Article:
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Thursday
Nov162017

Reviews by Declan Culliton

SUSTO & I’m Fine Today Acid Boys/Missing Piece 

The most satisfying aspect of reviewing albums is coming across a particular gem that otherwise would have remained unknown to the reviewer. This is very much the case with SUSTO, whose album & I’m Fine Today sounded interesting on first play, very impressive on second spin and one of my albums of the year on further listens.

Translated from Spanish as ‘when your soul is separated from your body’, SUSTO is the brainchild of South Carolina’s Justin Osborne who, together with guitarist Johnny Delaware, have created a stunning body of work that compares favourably with the early work of John Mc Cauley’s Deertick and more recent recordings by War on Drugs.

From small town America and a particularly strict religious childhood (Methodist father and Pentecostal mother), Osbourne’s conservative upbringing turned upside down when he began experimenting with narcotics while attending military college leaving him confused, questioning his identity and vulnerable. 

Osborne closed the door on his previous band Sequoyah Prep School and relocated from South Carolina to Cuba putting his musical career on hiatus or possibly putting it to bed entirely. Rather than dampen his creative output the move had the opposite effect and ignited a purple patch of inspiration that rekindled his passion for song writing. The move to Cuba therefore became short lived with Osbourne returning home to record the bands self-titled debut album.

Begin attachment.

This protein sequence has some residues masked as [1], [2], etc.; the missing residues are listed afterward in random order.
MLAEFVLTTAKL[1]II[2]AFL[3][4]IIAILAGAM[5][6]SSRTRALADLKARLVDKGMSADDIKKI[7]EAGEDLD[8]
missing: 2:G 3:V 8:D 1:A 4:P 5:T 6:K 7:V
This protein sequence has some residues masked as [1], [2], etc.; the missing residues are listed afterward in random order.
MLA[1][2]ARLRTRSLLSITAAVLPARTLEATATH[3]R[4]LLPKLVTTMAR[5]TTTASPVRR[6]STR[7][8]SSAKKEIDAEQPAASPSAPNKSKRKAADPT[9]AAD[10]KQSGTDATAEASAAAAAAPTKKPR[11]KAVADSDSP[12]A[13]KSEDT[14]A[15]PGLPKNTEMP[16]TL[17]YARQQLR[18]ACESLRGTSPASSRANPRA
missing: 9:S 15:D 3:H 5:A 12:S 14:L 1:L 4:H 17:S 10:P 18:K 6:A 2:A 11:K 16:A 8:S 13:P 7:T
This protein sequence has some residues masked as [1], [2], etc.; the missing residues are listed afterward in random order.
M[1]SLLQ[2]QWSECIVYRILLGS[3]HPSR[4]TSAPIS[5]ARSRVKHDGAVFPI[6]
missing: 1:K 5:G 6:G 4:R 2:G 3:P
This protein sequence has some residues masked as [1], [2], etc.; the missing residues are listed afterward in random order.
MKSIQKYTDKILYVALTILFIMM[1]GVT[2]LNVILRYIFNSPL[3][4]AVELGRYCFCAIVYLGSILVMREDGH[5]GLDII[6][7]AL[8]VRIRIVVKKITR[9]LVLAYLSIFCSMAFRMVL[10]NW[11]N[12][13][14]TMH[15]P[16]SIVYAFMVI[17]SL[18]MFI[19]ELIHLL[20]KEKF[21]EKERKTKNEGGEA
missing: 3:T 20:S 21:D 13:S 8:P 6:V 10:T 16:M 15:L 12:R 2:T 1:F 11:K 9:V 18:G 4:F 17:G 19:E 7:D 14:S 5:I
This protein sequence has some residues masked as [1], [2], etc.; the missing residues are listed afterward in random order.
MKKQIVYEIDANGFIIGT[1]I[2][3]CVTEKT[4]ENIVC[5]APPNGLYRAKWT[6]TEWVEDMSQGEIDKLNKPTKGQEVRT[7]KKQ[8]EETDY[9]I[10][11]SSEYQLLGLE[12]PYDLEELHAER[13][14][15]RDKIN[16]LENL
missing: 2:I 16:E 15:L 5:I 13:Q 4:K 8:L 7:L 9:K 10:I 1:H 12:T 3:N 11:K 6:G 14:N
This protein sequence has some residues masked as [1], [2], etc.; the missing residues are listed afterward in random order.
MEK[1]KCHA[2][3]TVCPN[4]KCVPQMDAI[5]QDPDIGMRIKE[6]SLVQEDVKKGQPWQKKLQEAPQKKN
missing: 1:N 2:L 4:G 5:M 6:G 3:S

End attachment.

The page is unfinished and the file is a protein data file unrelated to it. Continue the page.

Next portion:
& I’m Fine Today is far from easy listening, much of the song writing is searchingly painful, bordering on disturbing, yet in a perverse way the end result is both uplifting and satisfying. The songs unfold intimate tales of battles with alcohol, drugs and sexuality with Osborne’s lyrics drenched in a downpour of spacey guitars, keyboards, orchestras, harmonicas and layer upon layer of additional vocals. His vocals are nicotine raspy and leathery as he confronts personal issues such as substance abuse (Far Out Feeling, Wasted Mind), sexuality (Gay In The South) and relationships (Hard Drugs) in a confessional and truthful manner.  

Kicking off with self-deprecating lyrics ‘I could be comatose in a parking lot, I could be sleeping on your floor, You might check yourself into rehab in California, while I’m pulling into New Mexico’, the opening track Far Out Feeling is simply spectacular, blanket upon blanket of vocals, strings, synths. Hard Drugs and Wasted Mind could take pride of place on late 90’s Wilco albums. Cosmic Cowboy is autobiographical, questioning the authenticity of the Southern religious ethos (‘My great granddaddy Cook was an itinerant preacher, always preaching about the liquor he’d been drinking the night before’). 

Equally impressive, and consistent with the whole psychedelic feel to the project, is the stunning artwork on the album cover, a multicoloured depiction by Peruvian artist Pablo Amaringo renowned for his work while under the influence of the psychoactive substance entheogen.